Automate data retention whenever possible

Security mechanisms can be used to prevent users from storing data improperly, but security alone will not ensure compliance with retention policies. Because employees cannot always be counted on to properly retain data, you should develop and implement appropriate retention policies and processes to keep your health information in compliance.

Remember that retention is only half the battle

As you develop retention policies, it is important to remember that retention is only one aspect of the overall data lifecycle management. Another important aspect of lifecycle management is to purge data that the organization is no longer required to retain.

While retaining data “forever” may be commonplace, that data can also be used against your organization in the event of wrongdoing. From a legal perspective it is best not to keep data beyond its retention period, as you can create the risk of potentially incriminating data to be used against the organization in the event of a subpoena.

Outsourcing provides expertise

Complying with regulatory mandates tends to be a major challenge for IT professionals. IT pros tend to have a technical background and may not always have a solid legal or healthcare background that would help them to comply with complex regulations such as those related to data retention. Additionally, today’s healthcare organizations continually grapple with the dilemma of which records to keep and which to destroy. Considering increased litigation risks, discovery costs and storage requirements, it seems natural for organizations to want to store everything forever. Although, without an effective records management system, data retrieval becomes challenging at best, and not being able to find critical information when it’s needed, can have serious consequences for an organization.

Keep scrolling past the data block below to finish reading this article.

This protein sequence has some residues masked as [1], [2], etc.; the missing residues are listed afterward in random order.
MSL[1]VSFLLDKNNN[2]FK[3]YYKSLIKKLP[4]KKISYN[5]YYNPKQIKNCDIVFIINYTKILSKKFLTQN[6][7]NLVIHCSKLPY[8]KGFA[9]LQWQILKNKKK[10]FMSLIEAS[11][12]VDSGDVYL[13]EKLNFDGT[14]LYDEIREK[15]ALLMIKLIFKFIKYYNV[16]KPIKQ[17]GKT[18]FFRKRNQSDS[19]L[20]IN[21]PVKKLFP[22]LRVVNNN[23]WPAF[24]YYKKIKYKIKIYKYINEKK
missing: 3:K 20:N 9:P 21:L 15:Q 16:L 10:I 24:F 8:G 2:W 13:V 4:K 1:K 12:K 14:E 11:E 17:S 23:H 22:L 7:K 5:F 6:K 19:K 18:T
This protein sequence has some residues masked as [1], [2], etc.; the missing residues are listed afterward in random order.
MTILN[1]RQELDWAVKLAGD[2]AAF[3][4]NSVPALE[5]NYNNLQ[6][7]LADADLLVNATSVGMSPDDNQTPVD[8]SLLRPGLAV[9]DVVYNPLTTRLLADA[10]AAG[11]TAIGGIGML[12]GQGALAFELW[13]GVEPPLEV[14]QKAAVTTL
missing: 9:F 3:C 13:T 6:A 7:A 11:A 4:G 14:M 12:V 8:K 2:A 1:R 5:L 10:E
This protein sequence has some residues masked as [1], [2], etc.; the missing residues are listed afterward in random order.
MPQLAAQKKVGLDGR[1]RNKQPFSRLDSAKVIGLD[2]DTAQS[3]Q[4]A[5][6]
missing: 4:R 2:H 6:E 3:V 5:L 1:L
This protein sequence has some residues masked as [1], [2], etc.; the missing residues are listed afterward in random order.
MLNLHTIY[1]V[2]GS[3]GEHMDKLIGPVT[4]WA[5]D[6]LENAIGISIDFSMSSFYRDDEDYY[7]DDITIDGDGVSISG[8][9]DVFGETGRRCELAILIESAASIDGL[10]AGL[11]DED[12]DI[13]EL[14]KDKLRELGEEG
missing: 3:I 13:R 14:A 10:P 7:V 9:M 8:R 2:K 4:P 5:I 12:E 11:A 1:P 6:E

However, there are solutions to ensure that an organization’s compliance initiatives are not misguided. Selecting a partner who understands your data lifecycle needs and requirements is important in this initiative to assist your organization in decreasing risks and minimizing costs. Iron Mountain understands the risks and benefits of establishing a consistent, defensible records management program and can help you avoid numerous potential pitfalls. The information management leader provides a custom approach for a comprehensive records management program which includes a solid, detailed records retention schedule supported by federal and state legal requirements to reduce storage costs, increase efficiencies and improve an organization’s reputation as a leader in the industry.

As a world leader in information management services, Iron Mountain offers a wide variety of healthcare related data retention services ranging from medical image archiving to storing physical records such as patient files, and X-rays. From strategy to solution deployment, Iron Mountain can help you tackle backup, recovery and archiving requirements by deploying high-impact tape and cloud technologies for healthcare IT management best practices.

Take a look at Iron Mountain’s Healthcare Solutions and find out how we have the experience necessary to help your healthcare organization determine applicable data retention requirements and to develop and implement a plan of action that will result in proven success.

Do you have more questions about your current Health Information and Management strategy? Read additional Knowledge Center stories on this subject, or contact Iron Mountain’s consulting services team. You’ll be connected with a knowledgeable product and services specialist who can address your information management challenges.


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Records and Information Management